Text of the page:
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Monday, December 05, 2022 — Houston, TX

Solar decathlon club advances to national competition, plans to build environmental home

By Claire Weddle     2/2/16 9:05pm

Rice University’s Solar Decathlon Club is advancing to nationals after competing in October in Orange County, California. The club’s team is one of just 16 in the world to advance to the October 2017 national competition. Solar Decathlon is an international competition that challenges collegiate teams to design and build solar-powered and environmentally friendly homes.

The majority of students on the team, a group of approximately 160 members, are architecture or engineering majors who make up the architecture and engineering committees, respectively. The third committee is the communications team that works on fundraising the $300,000 budget needed to build the house. Co-President Travis Kwee explained the process of preparing for nationals.

“We kind of rushed into things because we had very little time between when we formed and when the proposal was due in October of last semester,” Kwee, a Baker College sophomore, said. “Now we actually have to build the house in order to submit it to nationals.”

Kwee said the organization is looking at several different sites for the house. The group aims to start construction by November of this year and finish construction by May of 2017.”

Co-President Caroline Brigham said that as an architecture major, she has a distinct leadership role from Kwee, as an engineering major.

“We oversee architecture and engineering a bit separately and then report to each other when we need information from the other side,” Brigham, a Side Richardson College junior, said. “As presidents, we’re trying to keep everyone informed and organized.”

Before the October 2015 competition, the club came up with 11 different designs, and only one was submitted to the competition. A class with course credit for Solar Decathlon is projected to start Feb. 6. The class is being formed by architecture professors in order to bring more organization to the preparation for nationals.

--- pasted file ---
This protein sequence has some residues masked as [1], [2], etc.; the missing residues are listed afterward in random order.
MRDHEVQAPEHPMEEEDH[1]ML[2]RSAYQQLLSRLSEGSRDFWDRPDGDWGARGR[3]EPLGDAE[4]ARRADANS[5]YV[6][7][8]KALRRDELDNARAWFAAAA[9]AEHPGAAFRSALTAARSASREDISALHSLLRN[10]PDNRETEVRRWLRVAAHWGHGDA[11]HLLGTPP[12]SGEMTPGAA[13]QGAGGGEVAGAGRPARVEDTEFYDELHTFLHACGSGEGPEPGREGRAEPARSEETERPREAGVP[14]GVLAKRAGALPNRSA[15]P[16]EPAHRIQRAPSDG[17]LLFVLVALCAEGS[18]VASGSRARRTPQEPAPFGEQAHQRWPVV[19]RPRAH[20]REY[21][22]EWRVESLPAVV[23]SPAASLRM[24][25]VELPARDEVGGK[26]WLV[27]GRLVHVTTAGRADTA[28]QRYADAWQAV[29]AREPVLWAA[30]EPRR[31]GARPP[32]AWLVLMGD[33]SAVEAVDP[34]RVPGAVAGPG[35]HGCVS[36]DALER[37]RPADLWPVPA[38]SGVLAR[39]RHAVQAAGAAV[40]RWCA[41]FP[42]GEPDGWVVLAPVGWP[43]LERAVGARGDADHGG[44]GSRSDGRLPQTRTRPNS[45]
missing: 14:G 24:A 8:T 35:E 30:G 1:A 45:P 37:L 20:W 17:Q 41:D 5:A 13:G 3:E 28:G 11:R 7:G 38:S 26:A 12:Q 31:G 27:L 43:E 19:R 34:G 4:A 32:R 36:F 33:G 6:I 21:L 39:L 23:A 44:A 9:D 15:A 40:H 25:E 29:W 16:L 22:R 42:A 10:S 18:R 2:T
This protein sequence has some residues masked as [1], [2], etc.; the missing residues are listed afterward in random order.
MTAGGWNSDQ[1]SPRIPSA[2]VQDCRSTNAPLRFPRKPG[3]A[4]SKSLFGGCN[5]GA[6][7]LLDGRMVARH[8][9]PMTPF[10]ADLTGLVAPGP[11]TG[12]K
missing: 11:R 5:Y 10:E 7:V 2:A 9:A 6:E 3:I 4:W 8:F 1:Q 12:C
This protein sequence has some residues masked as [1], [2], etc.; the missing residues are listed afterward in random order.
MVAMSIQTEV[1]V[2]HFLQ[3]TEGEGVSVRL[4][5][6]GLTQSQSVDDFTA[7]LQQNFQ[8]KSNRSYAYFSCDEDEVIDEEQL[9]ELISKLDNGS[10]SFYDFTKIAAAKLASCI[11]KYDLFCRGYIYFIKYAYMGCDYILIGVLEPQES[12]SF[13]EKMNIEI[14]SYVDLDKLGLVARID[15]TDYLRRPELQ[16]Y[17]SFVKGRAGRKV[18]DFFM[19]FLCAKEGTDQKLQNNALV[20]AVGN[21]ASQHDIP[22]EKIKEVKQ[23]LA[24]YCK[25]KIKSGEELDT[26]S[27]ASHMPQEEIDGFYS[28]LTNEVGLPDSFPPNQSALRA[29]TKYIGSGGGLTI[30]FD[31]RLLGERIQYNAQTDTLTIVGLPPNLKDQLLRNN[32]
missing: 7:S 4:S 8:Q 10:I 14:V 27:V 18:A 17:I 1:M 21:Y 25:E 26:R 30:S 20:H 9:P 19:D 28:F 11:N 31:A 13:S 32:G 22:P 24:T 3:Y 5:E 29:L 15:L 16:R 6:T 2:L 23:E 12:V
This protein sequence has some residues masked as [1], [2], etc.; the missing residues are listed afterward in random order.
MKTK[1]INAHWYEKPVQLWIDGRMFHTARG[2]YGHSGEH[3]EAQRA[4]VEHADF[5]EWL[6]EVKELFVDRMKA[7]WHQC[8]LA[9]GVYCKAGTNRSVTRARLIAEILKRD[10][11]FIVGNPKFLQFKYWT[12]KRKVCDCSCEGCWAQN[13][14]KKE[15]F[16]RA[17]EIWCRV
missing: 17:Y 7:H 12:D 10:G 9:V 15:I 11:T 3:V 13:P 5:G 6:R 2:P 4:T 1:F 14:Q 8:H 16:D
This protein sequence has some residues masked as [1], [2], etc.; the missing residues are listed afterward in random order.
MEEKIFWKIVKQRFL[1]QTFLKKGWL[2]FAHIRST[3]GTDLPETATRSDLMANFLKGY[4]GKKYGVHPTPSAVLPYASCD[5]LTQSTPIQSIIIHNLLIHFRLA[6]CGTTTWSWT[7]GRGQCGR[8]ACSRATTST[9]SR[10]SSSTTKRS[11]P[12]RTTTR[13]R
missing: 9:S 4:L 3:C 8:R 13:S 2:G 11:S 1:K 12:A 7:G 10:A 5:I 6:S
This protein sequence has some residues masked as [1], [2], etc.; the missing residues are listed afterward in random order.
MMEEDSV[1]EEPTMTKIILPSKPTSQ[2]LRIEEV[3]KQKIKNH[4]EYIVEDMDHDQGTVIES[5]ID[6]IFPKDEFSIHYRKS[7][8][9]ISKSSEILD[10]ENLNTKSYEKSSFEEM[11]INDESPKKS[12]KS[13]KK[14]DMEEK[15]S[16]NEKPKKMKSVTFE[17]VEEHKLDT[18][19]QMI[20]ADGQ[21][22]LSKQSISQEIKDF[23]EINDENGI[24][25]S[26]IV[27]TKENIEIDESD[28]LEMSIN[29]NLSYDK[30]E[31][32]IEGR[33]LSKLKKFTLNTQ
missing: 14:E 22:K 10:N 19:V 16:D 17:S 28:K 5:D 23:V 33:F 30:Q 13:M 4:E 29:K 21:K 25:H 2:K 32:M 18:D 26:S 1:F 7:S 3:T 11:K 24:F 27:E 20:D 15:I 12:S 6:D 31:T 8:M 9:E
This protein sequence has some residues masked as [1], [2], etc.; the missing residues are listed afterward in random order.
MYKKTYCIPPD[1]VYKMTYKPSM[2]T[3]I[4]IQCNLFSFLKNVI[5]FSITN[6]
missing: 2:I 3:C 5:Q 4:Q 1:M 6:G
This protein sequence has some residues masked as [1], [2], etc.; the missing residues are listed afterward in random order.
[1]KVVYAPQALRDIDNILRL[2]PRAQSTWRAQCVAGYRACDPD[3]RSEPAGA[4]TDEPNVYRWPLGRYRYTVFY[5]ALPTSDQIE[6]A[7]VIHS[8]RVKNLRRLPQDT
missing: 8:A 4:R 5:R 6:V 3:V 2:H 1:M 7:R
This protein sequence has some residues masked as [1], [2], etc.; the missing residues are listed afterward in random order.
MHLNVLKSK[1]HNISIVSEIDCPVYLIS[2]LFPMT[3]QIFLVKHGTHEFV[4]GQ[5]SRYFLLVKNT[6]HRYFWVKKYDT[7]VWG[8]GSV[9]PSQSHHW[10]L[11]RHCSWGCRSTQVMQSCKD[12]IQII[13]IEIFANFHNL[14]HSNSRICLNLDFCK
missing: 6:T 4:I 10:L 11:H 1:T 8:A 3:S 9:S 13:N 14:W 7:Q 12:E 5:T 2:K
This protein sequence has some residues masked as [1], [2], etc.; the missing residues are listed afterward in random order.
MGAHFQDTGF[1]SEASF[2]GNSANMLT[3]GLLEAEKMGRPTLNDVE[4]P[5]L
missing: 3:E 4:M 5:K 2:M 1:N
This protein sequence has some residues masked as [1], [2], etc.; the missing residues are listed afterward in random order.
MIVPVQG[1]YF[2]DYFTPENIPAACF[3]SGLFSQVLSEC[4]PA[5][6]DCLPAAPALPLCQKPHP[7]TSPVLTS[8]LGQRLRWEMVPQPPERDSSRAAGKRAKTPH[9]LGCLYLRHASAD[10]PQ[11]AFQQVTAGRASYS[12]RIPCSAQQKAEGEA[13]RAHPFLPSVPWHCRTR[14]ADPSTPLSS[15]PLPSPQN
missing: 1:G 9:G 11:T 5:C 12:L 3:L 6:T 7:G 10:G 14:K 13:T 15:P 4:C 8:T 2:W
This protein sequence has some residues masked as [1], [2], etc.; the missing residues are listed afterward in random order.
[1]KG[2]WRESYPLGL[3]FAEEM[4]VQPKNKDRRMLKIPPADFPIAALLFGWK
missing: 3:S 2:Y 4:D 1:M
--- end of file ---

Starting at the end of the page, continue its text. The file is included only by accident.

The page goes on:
“Last semester we had a very short time to choose one of the 11 designs for the proposal, so we didn’t really give the other designs justice,” Brigham said. “What we’re hoping to do now in this class is to revisit those other great ideas and welcome new ideas. The real motive of this class is to get the whole school involved. Our team is mostly undergrads, but now a lot of grad students and professors are interested in being a part of it. The class is going to give some structure and motivation because now you can get course credit for the work you put in.”

There is a large amount of work to be done before nationals, and Brigham and Kwee said they are open to new members joining the club. Currently, they are in search of people to join the communications committee. Brigham said he emphasized that anyone is welcome to join the team, regardless of major or experience.

“We would love more people who have experience in finance,” Brigham said. “We want people who have experience in grant writing or have contacts with corporate firms that might be willing to donate. It would be great to have more support.”

The team said its ultimate goal is to donate the house after nationals to Project Row Houses, a nonprofit organization in Houston’s Third Ward.

“We hope to have a proactive role in the community,” Kwee said. “We’re trying to find a way to have people whose lives are a little bit up in the air to be able to have a secure home they can live in at no cost for as many months as they need to. It can be kind of a transition place. This a really exciting opportunity that I hope people will take to join us and help us build an entire solar powered house.”

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